starlady: (sora)
Originally published February 25, 2005.

In a meteoric career, David Mitchell has established himself as one of the most ingenious fiction writers of recent times. His third novel, the Booker Prize-shortlisted Cloud Atlas, effortlessly meets the expectations engendered by its predecessors Ghostwritten and number9dream. Mitchell is no stranger to such literary heights: number9dream was also shortlisted for the Booker in 2001.

As I'’ve toted Cloud Atlas around campus, people have asked, “What’'s it about?” Simple question. Tough answer. Cloud Atlas tells six apparently unrelated stories: that of Adam Ewing, a scrivener voyaging home to San Francisco from the South Pacific in 1850; of Robert Frobisher, a bisexual, indigent composer working as an amanuensis in Belgium between the wars; reporter Luisa Rey, who uncovers a conspiracy in 1970s California; of Timothy Cavendish, a near-future London publisher conned by his brother; of Sonmi-451, a “fabricant” in a hypercapitalist 22nd century Korea dreaming of equal rights; and of Zachry, a tribesman in post-apocalyptic Hawaii whose life is changed by a woman from another society.

Sound complicated? For any other novelist, this would be enough material for six novels, but Mitchell’s narrative fireworks aren'’t finished. Each story breaks off at a crucial point and jumps to the next character’s tale until the final story, at which point the characters’ lives begin to cascade into each other and the novel boomerangs back to where and when it began. “"Revolutionary or gimmicky?”" Frobisher wonders about his latest opus, in a phrase which applies equally well to Mitchell'’s novel. "“Shan'’t know until it’'s finished, and by then it’'ll be too late.”"

Cloud Atlas is a definite improvement over Ghostwritten, which employed a similar leap-frogging structure, in that Mitchell has honed his laser-sharp characterizations even further and now uses both first and third person narratives. Whereas Ghostwritten'’s protagonists sounded much the same, the novel’s new narrators each have their own distinctive voices. Adam Ewing writes his journal in pitch-perfect Victorian English, while Sonmi-451'’s corpocratic’ dialect sounds like nothing you'’ve ever read before, –not even Zachry'’s post-apocalyptic patois.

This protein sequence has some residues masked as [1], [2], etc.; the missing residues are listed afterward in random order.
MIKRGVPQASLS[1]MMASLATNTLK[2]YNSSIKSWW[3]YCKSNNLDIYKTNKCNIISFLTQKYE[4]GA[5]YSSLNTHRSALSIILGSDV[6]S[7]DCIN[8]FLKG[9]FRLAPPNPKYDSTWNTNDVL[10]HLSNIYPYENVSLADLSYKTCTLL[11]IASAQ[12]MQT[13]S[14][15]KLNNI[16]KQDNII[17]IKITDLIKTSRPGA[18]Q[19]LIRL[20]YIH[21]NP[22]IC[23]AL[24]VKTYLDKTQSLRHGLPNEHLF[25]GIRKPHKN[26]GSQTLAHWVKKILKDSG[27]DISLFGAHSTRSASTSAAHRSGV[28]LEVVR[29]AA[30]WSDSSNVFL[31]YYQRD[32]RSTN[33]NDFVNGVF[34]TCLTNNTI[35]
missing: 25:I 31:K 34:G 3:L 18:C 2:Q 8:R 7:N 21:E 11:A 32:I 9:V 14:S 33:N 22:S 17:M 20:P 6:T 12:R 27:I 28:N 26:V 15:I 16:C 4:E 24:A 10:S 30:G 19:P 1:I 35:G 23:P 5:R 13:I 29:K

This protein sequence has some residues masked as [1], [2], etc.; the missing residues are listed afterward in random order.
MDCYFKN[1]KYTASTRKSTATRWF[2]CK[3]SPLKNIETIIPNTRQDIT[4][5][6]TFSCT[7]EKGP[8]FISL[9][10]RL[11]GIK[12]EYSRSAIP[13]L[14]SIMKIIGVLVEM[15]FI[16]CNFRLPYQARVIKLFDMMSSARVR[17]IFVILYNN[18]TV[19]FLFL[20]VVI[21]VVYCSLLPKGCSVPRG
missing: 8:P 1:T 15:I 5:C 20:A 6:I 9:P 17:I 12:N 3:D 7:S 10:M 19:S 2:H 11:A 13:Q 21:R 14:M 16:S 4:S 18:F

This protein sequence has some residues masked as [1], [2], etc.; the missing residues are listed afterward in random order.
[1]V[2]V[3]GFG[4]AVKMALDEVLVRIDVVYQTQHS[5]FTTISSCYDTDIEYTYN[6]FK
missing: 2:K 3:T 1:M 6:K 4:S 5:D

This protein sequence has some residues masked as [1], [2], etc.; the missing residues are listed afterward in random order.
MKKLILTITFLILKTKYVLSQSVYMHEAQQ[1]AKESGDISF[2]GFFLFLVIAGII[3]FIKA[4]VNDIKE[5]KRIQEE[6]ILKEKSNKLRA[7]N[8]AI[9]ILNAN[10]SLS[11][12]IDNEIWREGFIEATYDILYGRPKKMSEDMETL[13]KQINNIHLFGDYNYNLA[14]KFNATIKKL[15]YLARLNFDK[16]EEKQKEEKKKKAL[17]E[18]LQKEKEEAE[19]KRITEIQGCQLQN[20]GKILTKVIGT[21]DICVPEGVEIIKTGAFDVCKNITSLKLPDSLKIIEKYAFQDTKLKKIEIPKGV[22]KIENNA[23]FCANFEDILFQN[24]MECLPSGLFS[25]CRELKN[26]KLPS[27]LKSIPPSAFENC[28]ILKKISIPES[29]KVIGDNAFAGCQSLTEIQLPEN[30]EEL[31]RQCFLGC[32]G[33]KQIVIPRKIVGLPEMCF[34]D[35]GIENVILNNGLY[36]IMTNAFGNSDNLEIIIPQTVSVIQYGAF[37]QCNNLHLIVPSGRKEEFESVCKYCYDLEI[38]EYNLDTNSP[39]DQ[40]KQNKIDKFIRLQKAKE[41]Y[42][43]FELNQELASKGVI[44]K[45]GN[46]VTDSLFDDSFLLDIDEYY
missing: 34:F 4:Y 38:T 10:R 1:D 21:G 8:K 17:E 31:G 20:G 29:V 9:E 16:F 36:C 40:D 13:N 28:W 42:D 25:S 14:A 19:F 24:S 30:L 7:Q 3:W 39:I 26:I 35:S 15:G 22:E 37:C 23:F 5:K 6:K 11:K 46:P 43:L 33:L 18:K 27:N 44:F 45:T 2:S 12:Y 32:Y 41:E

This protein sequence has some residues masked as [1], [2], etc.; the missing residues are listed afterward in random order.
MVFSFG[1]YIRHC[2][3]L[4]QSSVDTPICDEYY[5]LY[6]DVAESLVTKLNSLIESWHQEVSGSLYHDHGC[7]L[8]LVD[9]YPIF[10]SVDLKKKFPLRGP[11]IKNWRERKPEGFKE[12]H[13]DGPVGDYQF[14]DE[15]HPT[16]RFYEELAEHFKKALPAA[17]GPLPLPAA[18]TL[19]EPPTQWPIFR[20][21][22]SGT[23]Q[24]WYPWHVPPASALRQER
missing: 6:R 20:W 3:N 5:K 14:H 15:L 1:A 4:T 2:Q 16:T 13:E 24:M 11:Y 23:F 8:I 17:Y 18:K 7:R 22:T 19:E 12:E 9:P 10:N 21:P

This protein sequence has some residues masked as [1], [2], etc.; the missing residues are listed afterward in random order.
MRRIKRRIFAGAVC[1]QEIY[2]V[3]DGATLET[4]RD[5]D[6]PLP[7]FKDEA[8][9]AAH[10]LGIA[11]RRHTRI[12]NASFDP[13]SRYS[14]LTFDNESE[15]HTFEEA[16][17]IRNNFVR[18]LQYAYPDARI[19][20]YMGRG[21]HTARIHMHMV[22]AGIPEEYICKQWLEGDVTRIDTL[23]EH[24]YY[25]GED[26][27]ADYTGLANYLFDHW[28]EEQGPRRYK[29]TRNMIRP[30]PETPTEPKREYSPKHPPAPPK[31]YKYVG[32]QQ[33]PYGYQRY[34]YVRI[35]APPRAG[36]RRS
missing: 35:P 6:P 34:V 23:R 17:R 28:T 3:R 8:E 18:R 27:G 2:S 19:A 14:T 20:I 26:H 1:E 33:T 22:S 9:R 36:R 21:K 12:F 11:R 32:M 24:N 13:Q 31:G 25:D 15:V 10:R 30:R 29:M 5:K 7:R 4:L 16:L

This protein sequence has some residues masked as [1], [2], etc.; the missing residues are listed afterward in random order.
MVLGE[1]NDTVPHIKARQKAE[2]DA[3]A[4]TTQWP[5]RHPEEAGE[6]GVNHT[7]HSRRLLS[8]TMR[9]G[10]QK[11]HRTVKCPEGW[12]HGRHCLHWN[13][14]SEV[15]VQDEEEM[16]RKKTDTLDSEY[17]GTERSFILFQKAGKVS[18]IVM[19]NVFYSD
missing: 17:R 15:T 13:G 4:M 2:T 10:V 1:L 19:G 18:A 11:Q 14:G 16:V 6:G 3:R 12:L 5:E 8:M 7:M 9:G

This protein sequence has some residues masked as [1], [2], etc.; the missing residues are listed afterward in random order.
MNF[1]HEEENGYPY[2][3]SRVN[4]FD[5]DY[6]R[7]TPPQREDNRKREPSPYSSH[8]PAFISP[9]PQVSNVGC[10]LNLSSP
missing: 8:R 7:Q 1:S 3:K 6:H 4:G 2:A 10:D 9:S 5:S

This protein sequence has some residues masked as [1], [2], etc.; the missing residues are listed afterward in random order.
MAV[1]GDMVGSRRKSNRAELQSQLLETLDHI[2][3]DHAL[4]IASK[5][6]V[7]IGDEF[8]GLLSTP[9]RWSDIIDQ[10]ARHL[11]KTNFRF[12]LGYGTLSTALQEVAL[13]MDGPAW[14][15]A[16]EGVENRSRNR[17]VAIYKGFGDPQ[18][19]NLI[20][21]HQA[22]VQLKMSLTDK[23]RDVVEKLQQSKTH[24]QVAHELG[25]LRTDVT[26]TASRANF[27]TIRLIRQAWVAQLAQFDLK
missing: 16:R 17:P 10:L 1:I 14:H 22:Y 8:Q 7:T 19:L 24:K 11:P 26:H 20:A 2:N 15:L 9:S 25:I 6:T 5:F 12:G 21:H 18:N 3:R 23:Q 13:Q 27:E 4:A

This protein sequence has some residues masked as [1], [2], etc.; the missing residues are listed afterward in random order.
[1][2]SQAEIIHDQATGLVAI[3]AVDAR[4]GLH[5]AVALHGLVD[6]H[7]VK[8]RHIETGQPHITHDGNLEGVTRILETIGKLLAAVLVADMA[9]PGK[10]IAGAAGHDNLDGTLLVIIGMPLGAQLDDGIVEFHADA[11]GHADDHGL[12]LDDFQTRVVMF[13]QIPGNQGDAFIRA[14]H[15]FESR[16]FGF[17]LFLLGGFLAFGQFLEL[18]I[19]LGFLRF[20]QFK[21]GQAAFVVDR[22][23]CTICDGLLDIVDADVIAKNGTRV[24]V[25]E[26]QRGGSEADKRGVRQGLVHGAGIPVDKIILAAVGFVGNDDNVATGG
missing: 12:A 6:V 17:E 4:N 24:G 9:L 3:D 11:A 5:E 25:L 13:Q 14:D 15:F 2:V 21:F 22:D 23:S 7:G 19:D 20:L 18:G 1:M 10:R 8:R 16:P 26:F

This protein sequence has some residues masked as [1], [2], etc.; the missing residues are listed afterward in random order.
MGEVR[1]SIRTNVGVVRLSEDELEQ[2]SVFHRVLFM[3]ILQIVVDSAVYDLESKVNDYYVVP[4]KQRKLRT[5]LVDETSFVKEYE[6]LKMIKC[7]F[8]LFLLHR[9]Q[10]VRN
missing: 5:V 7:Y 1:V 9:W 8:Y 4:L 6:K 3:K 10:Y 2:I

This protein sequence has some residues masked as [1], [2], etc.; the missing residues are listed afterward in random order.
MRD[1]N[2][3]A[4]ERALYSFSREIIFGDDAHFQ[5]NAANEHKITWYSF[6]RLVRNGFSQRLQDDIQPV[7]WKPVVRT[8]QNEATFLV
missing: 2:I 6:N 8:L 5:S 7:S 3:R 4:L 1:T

The daisy-chain structure in Cloud Atlas is indeed “dazzling,” as its back-cover blurbs enthuse, and Mitchell juggles his stories brilliantly. Through the course of the novel, it becomes clear that these narratives, seemingly so disparate, are deeply connected, and these connections seem like the most natural things in the world; Mitchell easily avoids the postmodernist pitfall wherein artifice for its own sake trumps art.

Indeed, Mitchell may be a genius. Though he shares postmodernism’'s concern with form for form’'s sake ("“As if Art were the What, not the How!"” Frobisher remarks dismissively), he isn'’t above poking a little metafictional fun at his own endeavor.

A Brit by birth, Mitchell lived for eight years in Japan, and all his novels take place at least in part on the Pacific Rim or in London. Aspects of Buddhism (particularly reincarnation and non-violence) are central to his philosophy, and as each character confronts issues of power, justice, tyranny and human nature, Mitchell'’s belief in humanity'’s positive and negative potential is made searingly manifest.

Cloud Atlas unflinchingly exposes the darkest side of human nature and its ruinous consequences; after the Fall, most of the Earth is “dead-zoned” and all cities are in ruins, leaving troglodytes and neo-barbarians to struggle against each other among the paltry remains of the “Civ’lize.” I suspect that Mitchell employed the interlocking narrative structure to avoid ending the novel on the dark notes of many character's’ tales; Ewing'’s concludes with an espousal of cautious optimism. "“One fine day,”" he muses, "“a purely predatory world shall consume itself. ... In an individual, selfishness uglifies the soul; for the human species, selfishness is extinction.”" I don'’t think Mitchell'’s writing has ever been more passionate, although he never resorts to melodrama (Frobisher’'s story is particularly wrenching), and by the end of Cloud Atlas, the reader agrees with Ewing wholeheartedly.

Still, some doubts linger. In Cloud Atlas, Mitchell brings the apocalyptic undercurrents of his previous novels to the forefront, and the novel remains darkly equivocal about humanity’s ability and willingness to better itself. Given that Ghostwritten features a narrowly averted apocalypse caused by good intentions, and that the denouement in number9dream involves a catastrophic earthquake, one has to wonder whether Mitchell believes in the possibilities he preaches, or whether he'’s trying to convince himself as well as his audience.